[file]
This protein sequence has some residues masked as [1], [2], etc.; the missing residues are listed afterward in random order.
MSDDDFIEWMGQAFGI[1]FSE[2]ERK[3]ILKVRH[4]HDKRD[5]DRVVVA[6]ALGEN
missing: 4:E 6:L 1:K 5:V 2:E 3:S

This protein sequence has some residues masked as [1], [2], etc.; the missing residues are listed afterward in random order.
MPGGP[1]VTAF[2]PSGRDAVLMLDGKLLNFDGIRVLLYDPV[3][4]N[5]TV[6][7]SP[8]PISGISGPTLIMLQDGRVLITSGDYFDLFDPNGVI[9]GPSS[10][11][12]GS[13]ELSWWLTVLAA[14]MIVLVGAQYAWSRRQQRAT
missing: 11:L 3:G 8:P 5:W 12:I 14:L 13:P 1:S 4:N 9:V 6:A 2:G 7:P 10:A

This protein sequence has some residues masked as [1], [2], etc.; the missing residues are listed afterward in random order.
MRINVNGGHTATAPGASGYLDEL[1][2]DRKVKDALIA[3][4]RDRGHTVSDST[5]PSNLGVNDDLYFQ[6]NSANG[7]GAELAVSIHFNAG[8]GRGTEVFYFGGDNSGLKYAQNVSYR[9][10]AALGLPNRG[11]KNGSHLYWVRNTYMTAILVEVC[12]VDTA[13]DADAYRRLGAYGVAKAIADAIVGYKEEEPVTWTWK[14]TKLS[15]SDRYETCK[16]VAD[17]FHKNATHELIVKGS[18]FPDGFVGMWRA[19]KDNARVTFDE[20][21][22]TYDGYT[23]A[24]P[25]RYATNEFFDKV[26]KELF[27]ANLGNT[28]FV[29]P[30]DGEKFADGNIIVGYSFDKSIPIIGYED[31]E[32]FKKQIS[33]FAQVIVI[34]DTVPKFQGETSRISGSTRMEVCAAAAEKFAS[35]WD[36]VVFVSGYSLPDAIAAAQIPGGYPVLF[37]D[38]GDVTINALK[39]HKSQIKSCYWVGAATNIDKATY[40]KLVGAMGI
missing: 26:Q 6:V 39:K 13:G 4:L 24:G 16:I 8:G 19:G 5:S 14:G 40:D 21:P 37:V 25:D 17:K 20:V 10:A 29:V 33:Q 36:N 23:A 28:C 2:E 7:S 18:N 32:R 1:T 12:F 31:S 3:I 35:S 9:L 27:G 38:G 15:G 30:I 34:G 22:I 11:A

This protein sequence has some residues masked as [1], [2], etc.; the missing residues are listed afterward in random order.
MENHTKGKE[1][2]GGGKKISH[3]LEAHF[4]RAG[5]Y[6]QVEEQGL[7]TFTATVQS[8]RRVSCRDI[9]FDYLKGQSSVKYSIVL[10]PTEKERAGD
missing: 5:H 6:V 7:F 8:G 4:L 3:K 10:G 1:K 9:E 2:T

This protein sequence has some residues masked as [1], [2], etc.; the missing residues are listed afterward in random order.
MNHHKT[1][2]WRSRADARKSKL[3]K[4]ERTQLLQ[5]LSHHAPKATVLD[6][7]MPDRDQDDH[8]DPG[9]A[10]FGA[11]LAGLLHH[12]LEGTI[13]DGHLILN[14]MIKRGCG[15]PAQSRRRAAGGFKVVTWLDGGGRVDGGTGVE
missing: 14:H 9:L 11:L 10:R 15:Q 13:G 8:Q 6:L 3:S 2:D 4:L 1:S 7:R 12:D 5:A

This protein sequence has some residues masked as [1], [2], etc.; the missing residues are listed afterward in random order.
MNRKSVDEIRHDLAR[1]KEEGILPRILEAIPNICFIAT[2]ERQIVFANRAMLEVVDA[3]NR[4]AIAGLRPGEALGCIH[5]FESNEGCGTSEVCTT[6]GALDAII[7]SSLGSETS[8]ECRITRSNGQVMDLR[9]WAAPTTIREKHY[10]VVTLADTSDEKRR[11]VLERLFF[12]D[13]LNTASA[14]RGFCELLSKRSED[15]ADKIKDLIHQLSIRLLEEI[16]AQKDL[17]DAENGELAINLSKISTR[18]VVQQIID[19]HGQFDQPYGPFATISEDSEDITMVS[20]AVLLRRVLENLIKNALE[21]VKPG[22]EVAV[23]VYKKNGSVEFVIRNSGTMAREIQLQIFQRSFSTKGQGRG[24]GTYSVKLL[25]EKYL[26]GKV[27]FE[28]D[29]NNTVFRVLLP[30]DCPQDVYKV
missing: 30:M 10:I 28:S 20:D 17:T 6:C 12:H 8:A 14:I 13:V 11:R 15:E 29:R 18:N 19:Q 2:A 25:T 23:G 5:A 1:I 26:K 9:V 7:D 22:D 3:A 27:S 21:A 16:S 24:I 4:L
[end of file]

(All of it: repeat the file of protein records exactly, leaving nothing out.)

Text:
This protein sequence has some residues masked as [1], [2], etc.; the missing residues are listed afterward in random order.
MSDDDFIEWMGQAFGI[1]FSE[2]ERK[3]ILKVRH[4]HDKRD[5]DRVVVA[6]ALGEN
missing: 4:E 6:L 1:K 5:V 2:E 3:S

This protein sequence has some residues masked as [1], [2], etc.; the missing residues are listed afterward in random order.
MPGGP[1]VTAF[2]PSGRDAVLMLDGKLLNFDGIRVLLYDPV[3][4]N[5]TV[6][7]SP[8]PISGISGPTLIMLQDGRVLITSGDYFDLFDPNGVI[9]GPSS[10][11][12]GS[13]ELSWWLTVLAA[14]MIVLVGAQYAWSRRQQRAT
missing: 11:L 3:G 8:P 5:W 12:I 14:L 13:P 1:S 4:N 9:V 6:A 2:G 7:P 10:A

This protein sequence has some residues masked as [1], [2], etc.; the missing residues are listed afterward in random order.
MRINVNGGHTATAPGASGYLDEL[1][2]DRKVKDALIA[3][4]RDRGHTVSDST[5]PSNLGVNDDLYFQ[6]NSANG[7]GAELAVSIHFNAG[8]GRGTEVFYFGGDNSGLKYAQNVSYR[9][10]AALGLPNRG[11]KNGSHLYWVRNTYMTAILVEVC[12]VDTA[13]DADAYRRLGAYGVAKAIADAIVGYKEEEPVTWTWK[14]TKLS[15]SDRYETCK[16]VAD[17]FHKNATHELIVKGS[18]FPDGFVGMWRA[19]KDNARVTFDE[20][21][22]TYDGYT[23]A[24]P[25]RYATNEFFDKV[26]KELF[27]ANLGNT[28]FV[29]P[30]DGEKFADGNIIVGYSFDKSIPIIGYED[31]E[32]FKKQIS[33]FAQVIVI[34]DTVPKFQGETSRISGSTRMEVCAAAAEKFAS[35]WD[36]VVFVSGYSLPDAIAAAQIPGGYPVLF[37]D[38]GDVTINALK[39]HKSQIKSCYWVGAATNIDKATY[40]KLVGAMGI
missing: 26:Q 6:V 39:K 13:G 4:L 24:G 16:I 8:G 19:G 5:S 14:G 40:D 21:P 37:V 25:D 17:K 20:V 10:A 29:V 33:Q 36:N 23:A 28:C 2:E 7:S 18:N 32:R 1:T 12:F 31:S 3:I 35:S 9:L 27:G 38:G 15:G 30:I 34:G 22:I 11:A

This protein sequence has some residues masked as [1], [2], etc.; the missing residues are listed afterward in random order.
MENHTKGKE[1][2]GGGKKISH[3]LEAHF[4]RAG[5]Y[6]QVEEQGL[7]TFTATVQS[8]RRVSCRDI[9]FDYLKGQSSVKYSIVL[10]PTEKERAGD
missing: 5:H 6:V 7:F 8:G 4:L 3:K 10:G 1:K 9:E 2:T

This protein sequence has some residues masked as [1], [2], etc.; the missing residues are listed afterward in random order.
MNHHKT[1][2]WRSRADARKSKL[3]K[4]ERTQLLQ[5]LSHHAPKATVLD[6][7]MPDRDQDDH[8]DPG[9]A[10]FGA[11]LAGLLHH[12]LEGTI[13]DGHLILN[14]MIKRGCG[15]PAQSRRRAAGGFKVVTWLDGGGRVDGGTGVE
missing: 14:H 9:L 11:L 10:R 15:Q 13:G 8:Q 6:L 3:S 2:D 4:L 1:S 7:R 12:D 5:A

This protein sequence has some residues masked as [1], [2], etc.; the missing residues are listed afterward in random order.
MNRKSVDEIRHDLAR[1]KEEGILPRILEAIPNICFIAT[2]ERQIVFANRAMLEVVDA[3]NR[4]AIAGLRPGEALGCIH[5]FESNEGCGTSEVCTT[6]GALDAII[7]SSLGSETS[8]ECRITRSNGQVMDLR[9]WAAPTTIREKHY[10]VVTLADTSDEKRR[11]VLERLFF[12]D[13]LNTASA[14]RGFCELLSKRSED[15]ADKIKDLIHQLSIRLLEEI[16]AQKDL[17]DAENGELAINLSKISTR[18]VVQQIID[19]HGQFDQPYGPFATISEDSEDITMVS[20]AVLLRRVLENLIKNALE[21]VKPG[22]EVAV[23]VYKKNGSVEFVIRNSGTMAREIQLQIFQRSFSTKGQGRG[24]GTYSVKLL[25]EKYL[26]GKV[27]FE[28]D[29]NNTVFRVLLP[30]DCPQDVYKV
missing: 30:M 10:I 28:S 20:D 17:T 6:C 12:H 8:A 14:I 13:V 11:R 15:E 29:R 18:N 19:Q 2:A 25:T 23:G 5:A 1:I 26:K 9:V 7:D 22:D 3:A 27:S 21:A 16:S 24:I 4:L